Semi-structured interviews designed to build a rich and detailed picture of routine actions and activities were conducted with all participants. Firstly, the council employees were asked to provide details about their work in general; councillors were asked to describe activities relating to their role as an elected representative; and community panellists provided a description of actions and activities relating to their participation on the panel.
Council employees and elected members were also asked to select a decision they were currently making or had recently made. This decision was treated as an external object and closely examined to identify the actions that had gone into its making. The community panellists were asked to bring the folder of documents which had been provided to them for the panel to the interview. In an interview technique adapted from educational and childhood health research where external objects are introduced to substitute for real-life stimuli and situations (LeCompte, Preissle, & Tesch, 1993; Savenye & Robinson, 1996), the decision and the document folder were used to elicit the participants’ opinions and reaction enabling the researcher to determine patterns of activity. The interviews were designed as a practical substitute for physical observation, and a rich picture of participants’ actions was developed. The participants are coded according to type: employees are shown as ‘E_n_’, councillors as ‘C_n’_ and community panellists as ‘P_n_’.
This paper deals with one particular type of information artefact – the document. If, as Brown and Duguid assert, one of the essential distinctions between a performance and a document is that the latter can be revisited (Brown & Duguid, 2000, p. 200), then documents must surely be the mediating tools theorised by both practice and sociocultural thinkers. Even Vygotsky, who chiefly conceptualised mediating tools as psychological formations, when enumerating examples thereof gave special mention to ‘works of art, writing, schemes, diagrams, maps, blueprints….’ (Vygotsky, 1997, p. 85).
While compelling arguments have been made to broaden the concept of the document to include any object where there is an assertion or a perception of evidence of some belief or which does, or could, signify something (Buckland, 2018, pp. 427-428), this research takes a more prosaic view. Herein a document is defined simply as a written record in all its manifestations: physical, electronic and graphic. It will therefore include papers, files, reports, spreadsheets, electronic files, web pages, pages of data returned from on-line databases via a graphic user interface, maps, plans and other textual objects. These documents, including the digital objects from the world-wide-web or computer systems, are conceived as material objects. That is, they endure across differences in place and time and retain a form that makes them fit for a common purpose (see Leonardi, 2012, pp. 26-31). For this paper, only those research data relating to actions and activities involving documents are reported and analysed.
The ubiquity of documents in decision-making practices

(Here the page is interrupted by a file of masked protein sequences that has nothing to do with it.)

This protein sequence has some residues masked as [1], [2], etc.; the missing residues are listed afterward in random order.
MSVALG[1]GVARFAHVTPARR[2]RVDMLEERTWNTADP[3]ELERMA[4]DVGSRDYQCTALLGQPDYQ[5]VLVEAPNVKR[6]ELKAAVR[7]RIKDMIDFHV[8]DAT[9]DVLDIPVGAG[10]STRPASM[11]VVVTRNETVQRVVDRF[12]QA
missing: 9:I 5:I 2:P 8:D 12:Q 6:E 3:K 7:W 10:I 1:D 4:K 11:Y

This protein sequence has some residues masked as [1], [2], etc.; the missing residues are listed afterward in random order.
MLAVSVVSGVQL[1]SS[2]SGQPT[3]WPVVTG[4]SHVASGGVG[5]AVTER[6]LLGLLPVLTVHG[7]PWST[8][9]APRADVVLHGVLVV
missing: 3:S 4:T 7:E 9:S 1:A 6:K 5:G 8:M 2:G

Documents and every-day organisational practices of council employees
The local level of government in Australia comprises an elected council – a group of popularly elected representatives – who make decisions relating to infrastructure such as local roads, parks and recreational services, certain community services and planning and development matters. This group is serviced by an administrative body of paid officials. These officials support the councillors by providing information on matters before council – information which may relate to any aspect of council business: community expectations, legal requirements, finance and funding, service provision, and so on. Of the fifteen council employees interviewed, one is a team leader and one a senior executive - the remaining thirteen are senior managers or senior professional officers. These are the officers responsible for providing information to the elected members, so it is unsurprising that the documents which are the mechanisms for this are central to their activities.
All but two of the participants described routinised enmeshed activities involving identifying, requesting, writing, reading, checking, revising, re-writing and compiling reports for senior officer or for council. E15 describes how she will use a spare hour between meetings to write some reports; E14 talks of ‘refining’ a report; E13’s staff do research which they often provide verbally, leaving him to write it up in a report; E12 learns of issues at the child care centres under her control via the reports from the centre co-ordinators; and E11, like other managers, prepares reports on his activities which he presents at the formal meetings of his peers. E10 calls herself a mediator because she collects ‘feedback on core activities’ from other council officers and compiles it into reports for the executive leadership team or the council. E9 ‘hates systems and paper work’ and is very proud of a tool he has devised to reduce a report which was formerly seven pages to one.
If reports are the stock-in-trade of these organisational participants, email is ubiquitous. Only one participant does not mention email, for the remainder of the participants they are a constant feature of daily routine – ‘embedded in daily life’ as E9 says. Several participants explain their systems for managing and dealing with email in great detail: for example E14 goes through them chronologically, actioning any that can be quickly dispatched and deleting those that don’t require action, leaving him with the high priority and important ones. For many participants emails book-end their day – they check them as the first activity of the morning and it is the last thing they do as they leave for the night. E13 likes the fact that technology enables him to check his emails at home at night and believes this to be a great time-saver, but the majority of the participants appear to find them a necessary evil to be dealt with when there is time.